Further Drill on Necessary and Sufficient Conditions
Why am I tormenting you with this? This is a course on moral issues, not on logic!
Answer: Because it is crucial to understand what one needs to do to establish and refute conclusions and to avoid confusing the refutation of an argument with the refutation of its conclusion.
1. Suppose you want to establish some conclusion, call it C. Should you look for a necessary condition for C or a sufficient condition for C?
2. Suppose you want to refute some conclusion C. Should you look for a necessary condition for C or a sufficient condition for C?
3. Which of the following conditions are necessary (N), sufficient (S), both necessary and sufficient (B), or not necessary or sufficient for something to be a human being (0). Some of these may be controversial, and people may disagree about the answers -- though not because they disagree about logic.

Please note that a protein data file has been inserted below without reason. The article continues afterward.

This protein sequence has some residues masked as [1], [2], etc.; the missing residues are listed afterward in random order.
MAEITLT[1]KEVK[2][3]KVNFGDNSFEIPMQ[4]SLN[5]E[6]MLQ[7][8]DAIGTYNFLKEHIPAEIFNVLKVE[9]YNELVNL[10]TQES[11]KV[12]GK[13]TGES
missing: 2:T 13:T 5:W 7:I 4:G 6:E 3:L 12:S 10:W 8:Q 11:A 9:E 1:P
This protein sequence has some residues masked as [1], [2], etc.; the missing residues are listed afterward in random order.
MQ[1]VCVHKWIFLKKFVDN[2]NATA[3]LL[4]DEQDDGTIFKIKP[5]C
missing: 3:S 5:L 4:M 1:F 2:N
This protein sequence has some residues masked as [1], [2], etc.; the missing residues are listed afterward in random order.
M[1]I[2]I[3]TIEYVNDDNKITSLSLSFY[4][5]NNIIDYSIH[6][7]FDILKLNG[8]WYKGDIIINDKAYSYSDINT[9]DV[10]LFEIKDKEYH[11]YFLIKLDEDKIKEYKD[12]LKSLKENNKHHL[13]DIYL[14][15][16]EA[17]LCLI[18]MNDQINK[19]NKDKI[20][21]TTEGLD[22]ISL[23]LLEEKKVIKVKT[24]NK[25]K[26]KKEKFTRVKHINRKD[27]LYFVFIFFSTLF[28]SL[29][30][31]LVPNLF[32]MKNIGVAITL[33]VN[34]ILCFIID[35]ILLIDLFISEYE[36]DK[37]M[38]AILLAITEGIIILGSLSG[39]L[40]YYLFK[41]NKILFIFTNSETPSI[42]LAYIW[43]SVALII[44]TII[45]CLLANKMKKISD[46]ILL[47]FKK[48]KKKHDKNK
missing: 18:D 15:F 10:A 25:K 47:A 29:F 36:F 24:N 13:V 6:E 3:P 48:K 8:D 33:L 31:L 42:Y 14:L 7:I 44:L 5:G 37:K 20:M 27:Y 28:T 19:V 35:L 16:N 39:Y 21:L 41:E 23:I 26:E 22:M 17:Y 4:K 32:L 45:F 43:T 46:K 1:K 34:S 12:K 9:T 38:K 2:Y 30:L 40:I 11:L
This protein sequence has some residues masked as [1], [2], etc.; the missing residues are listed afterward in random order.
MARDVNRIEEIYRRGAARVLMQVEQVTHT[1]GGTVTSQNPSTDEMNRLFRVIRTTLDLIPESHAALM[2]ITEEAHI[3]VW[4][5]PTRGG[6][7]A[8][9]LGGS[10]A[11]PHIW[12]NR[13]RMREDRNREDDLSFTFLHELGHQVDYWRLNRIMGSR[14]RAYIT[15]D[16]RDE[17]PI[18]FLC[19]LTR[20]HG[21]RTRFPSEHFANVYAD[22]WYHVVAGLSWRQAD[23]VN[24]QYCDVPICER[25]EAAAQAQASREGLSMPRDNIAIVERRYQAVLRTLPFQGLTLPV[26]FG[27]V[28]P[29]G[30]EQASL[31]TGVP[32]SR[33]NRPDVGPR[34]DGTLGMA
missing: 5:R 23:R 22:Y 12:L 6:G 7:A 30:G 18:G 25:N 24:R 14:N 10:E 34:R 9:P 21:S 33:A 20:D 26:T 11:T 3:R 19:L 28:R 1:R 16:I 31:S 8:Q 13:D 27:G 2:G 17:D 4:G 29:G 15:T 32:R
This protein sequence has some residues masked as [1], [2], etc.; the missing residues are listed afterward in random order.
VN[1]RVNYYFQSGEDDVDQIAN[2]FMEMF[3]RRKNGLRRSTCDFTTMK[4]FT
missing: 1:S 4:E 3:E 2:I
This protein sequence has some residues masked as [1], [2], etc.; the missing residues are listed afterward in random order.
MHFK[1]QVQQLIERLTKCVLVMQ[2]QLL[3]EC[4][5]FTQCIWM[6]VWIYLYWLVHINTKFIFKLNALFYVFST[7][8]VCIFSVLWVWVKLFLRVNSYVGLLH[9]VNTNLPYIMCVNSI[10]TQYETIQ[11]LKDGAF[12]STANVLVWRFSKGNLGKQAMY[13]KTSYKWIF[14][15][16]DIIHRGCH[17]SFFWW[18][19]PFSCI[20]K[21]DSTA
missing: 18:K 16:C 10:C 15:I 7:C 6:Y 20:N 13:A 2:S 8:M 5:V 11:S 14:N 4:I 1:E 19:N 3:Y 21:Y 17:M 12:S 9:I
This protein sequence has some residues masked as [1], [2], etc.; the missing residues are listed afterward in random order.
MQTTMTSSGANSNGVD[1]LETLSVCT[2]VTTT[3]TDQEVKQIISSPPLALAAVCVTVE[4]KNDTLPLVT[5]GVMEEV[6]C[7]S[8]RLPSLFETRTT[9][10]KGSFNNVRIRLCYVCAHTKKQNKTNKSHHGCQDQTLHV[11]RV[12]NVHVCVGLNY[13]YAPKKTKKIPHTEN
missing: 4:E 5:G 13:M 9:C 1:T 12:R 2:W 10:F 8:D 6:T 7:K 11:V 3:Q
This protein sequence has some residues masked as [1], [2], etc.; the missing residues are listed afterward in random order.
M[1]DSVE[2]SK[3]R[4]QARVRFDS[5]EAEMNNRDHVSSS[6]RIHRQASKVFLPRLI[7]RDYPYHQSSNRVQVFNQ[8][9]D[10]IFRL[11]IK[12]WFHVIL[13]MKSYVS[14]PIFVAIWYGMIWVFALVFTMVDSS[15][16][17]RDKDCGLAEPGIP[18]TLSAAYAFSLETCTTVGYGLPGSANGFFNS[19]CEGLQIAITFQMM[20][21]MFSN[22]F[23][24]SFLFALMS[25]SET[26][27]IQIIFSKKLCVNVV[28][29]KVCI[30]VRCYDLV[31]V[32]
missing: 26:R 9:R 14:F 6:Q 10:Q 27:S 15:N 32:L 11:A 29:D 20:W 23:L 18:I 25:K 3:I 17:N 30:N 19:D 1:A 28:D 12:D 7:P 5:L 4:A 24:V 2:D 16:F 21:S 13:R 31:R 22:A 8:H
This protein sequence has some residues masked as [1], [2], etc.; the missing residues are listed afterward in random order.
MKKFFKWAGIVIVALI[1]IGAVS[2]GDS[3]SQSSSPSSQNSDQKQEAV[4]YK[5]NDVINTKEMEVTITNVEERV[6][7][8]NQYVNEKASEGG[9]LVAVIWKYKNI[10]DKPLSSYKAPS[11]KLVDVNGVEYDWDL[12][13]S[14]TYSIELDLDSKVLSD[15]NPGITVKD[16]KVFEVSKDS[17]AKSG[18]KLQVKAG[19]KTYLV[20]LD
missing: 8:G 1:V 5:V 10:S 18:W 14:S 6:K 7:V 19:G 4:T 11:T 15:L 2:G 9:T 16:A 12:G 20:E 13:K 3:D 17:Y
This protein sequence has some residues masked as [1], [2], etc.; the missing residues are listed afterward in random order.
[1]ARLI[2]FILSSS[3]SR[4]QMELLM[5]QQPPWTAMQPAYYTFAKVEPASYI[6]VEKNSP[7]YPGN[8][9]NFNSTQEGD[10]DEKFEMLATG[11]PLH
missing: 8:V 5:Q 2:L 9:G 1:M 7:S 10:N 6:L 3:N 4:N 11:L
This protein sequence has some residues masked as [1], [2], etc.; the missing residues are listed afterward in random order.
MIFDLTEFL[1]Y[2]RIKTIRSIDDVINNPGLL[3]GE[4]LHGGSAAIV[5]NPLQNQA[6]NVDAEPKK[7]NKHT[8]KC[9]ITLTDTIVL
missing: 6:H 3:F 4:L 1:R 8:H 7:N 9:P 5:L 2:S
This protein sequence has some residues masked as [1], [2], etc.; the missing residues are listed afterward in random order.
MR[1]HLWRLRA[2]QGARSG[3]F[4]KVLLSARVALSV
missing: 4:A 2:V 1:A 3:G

N S B 0 a. being a mammal
N S B 0 b. being a UW student
N S B 0 c. weighing more than 50 pounds
N S B 0 d. being George Bush
N S B 0 e. being a featherless biped
N S B 0 f. having a head
N S B 0 g. running a four-minute mile
N S B 0 h. having a soul
N S B 0 i. travelling to the moon
4. Consider the following argument.
A. If you can save somebody's life without serious cost to yourself, then you are guilty of murder if you do no do so.
B. Almost every American can save additional lives by giving more to international charities, yet they do not do so.
thus C. Almost every American is guilty of murder.
Does premise A give a necessary or a sufficient condition for being guilty of murder?
If one rejects premise A, has one shown that Americans are not generally guilty of murder?